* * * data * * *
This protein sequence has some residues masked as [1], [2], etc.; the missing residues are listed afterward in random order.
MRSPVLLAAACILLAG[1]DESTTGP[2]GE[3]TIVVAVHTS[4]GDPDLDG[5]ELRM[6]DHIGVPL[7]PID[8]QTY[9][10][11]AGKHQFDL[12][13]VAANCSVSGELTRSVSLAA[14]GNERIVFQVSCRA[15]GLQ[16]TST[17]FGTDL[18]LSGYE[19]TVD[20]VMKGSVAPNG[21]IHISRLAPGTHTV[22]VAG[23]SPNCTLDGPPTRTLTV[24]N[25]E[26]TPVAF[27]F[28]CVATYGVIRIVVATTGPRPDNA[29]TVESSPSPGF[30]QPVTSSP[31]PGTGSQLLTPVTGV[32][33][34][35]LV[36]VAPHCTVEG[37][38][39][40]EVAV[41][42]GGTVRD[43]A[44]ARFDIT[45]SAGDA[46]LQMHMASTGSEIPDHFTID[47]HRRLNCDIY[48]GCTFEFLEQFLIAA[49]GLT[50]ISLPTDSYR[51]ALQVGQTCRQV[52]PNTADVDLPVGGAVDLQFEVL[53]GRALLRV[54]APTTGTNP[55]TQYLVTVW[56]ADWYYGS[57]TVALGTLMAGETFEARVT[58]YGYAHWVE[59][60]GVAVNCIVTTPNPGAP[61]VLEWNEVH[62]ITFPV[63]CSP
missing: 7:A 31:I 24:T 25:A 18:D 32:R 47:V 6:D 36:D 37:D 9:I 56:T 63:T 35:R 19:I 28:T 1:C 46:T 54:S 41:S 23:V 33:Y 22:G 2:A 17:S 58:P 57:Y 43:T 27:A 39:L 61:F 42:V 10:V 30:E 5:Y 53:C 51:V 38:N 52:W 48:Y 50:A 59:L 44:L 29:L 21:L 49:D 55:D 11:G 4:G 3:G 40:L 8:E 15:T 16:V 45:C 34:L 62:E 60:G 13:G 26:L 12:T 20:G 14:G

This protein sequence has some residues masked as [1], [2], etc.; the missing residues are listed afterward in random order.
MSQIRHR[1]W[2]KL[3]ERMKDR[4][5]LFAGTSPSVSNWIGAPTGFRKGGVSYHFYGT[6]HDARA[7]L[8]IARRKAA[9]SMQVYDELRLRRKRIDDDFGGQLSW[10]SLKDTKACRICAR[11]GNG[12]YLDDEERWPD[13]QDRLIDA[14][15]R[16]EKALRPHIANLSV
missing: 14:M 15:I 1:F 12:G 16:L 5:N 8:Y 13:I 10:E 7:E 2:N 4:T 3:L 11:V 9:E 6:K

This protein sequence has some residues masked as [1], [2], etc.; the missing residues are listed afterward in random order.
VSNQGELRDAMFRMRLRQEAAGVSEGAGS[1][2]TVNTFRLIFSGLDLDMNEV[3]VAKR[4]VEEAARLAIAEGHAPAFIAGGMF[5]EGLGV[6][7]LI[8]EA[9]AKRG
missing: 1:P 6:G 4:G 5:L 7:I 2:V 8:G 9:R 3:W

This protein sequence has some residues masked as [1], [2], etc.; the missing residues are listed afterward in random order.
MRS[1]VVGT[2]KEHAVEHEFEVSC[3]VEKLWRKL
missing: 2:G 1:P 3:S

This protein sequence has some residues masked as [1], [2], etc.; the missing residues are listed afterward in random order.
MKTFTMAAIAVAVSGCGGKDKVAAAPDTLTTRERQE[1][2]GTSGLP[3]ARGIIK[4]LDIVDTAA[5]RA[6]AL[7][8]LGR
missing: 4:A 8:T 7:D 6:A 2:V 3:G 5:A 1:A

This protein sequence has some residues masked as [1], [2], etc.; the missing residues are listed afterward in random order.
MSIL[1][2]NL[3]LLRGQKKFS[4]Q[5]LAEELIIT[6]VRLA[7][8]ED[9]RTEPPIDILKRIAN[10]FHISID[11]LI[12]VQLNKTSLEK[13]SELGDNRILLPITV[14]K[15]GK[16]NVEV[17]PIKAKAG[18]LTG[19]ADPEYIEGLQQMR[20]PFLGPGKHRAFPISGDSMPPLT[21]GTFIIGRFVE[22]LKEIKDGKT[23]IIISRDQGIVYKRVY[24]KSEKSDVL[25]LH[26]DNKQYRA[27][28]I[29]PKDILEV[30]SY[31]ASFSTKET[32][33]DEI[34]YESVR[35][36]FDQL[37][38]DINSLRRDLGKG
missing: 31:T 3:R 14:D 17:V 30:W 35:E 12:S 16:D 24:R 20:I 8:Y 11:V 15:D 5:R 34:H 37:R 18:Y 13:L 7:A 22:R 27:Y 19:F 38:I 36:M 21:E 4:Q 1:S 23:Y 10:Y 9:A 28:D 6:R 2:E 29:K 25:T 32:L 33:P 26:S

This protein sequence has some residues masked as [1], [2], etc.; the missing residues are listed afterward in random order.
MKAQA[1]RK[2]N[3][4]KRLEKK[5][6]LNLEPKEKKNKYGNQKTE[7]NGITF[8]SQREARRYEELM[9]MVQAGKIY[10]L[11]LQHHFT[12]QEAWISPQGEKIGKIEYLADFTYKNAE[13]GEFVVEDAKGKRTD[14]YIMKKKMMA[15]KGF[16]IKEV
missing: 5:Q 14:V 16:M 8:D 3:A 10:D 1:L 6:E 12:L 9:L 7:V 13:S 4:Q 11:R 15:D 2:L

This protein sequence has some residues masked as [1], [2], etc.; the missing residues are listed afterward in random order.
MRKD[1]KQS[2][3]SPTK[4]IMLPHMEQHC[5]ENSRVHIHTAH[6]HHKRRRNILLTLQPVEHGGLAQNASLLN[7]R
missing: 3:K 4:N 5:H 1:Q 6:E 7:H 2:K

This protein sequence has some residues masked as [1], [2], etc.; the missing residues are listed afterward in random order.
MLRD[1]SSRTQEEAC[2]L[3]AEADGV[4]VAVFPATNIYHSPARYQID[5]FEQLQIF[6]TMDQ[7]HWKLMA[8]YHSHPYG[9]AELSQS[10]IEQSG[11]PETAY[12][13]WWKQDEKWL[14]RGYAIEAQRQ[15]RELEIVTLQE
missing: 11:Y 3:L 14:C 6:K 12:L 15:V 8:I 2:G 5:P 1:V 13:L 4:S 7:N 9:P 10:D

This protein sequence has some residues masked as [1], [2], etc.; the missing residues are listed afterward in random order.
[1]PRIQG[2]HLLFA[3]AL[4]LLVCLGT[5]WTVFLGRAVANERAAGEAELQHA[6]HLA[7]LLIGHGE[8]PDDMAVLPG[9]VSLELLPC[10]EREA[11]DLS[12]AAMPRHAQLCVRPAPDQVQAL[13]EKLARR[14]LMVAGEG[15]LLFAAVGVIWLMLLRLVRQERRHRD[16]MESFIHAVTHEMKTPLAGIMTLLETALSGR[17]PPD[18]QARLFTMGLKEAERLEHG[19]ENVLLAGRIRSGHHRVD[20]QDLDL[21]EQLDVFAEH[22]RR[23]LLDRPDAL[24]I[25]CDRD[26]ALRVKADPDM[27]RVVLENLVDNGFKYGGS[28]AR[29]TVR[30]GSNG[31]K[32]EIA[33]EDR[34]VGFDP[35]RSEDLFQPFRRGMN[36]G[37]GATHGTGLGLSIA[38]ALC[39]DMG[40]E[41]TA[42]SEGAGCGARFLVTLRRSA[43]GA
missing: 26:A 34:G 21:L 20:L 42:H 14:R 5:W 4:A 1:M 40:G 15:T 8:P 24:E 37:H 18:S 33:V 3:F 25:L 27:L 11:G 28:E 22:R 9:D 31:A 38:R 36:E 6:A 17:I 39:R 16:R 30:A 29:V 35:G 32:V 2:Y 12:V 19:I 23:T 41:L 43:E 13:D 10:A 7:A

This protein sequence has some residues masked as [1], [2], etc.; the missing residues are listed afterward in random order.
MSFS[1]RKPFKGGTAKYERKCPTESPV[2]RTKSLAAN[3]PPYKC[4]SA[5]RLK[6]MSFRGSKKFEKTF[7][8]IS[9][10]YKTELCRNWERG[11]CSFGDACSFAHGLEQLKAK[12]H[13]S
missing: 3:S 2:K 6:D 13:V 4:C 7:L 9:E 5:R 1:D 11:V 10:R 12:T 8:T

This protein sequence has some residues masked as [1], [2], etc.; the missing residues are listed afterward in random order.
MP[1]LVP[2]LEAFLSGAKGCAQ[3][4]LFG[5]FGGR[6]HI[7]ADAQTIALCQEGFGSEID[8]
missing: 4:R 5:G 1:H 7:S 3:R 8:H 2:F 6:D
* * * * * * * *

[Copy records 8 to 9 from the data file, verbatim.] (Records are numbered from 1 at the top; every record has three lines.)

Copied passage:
This protein sequence has some residues masked as [1], [2], etc.; the missing residues are listed afterward in random order.
MRKD[1]KQS[2][3]SPTK[4]IMLPHMEQHC[5]ENSRVHIHTAH[6]HHKRRRNILLTLQPVEHGGLAQNASLLN[7]R
missing: 3:K 4:N 5:H 1:Q 6:E 7:H 2:K

This protein sequence has some residues masked as [1], [2], etc.; the missing residues are listed afterward in random order.
MLRD[1]SSRTQEEAC[2]L[3]AEADGV[4]VAVFPATNIYHSPARYQID[5]FEQLQIF[6]TMDQ[7]HWKLMA[8]YHSHPYG[9]AELSQS[10]IEQSG[11]PETAY[12][13]WWKQDEKWL[14]RGYAIEAQRQ[15]RELEIVTLQE
missing: 11:Y 3:L 14:C 6:K 12:L 15:V 8:I 2:G 5:P 1:V 13:L 4:S 7:N 9:P 10:D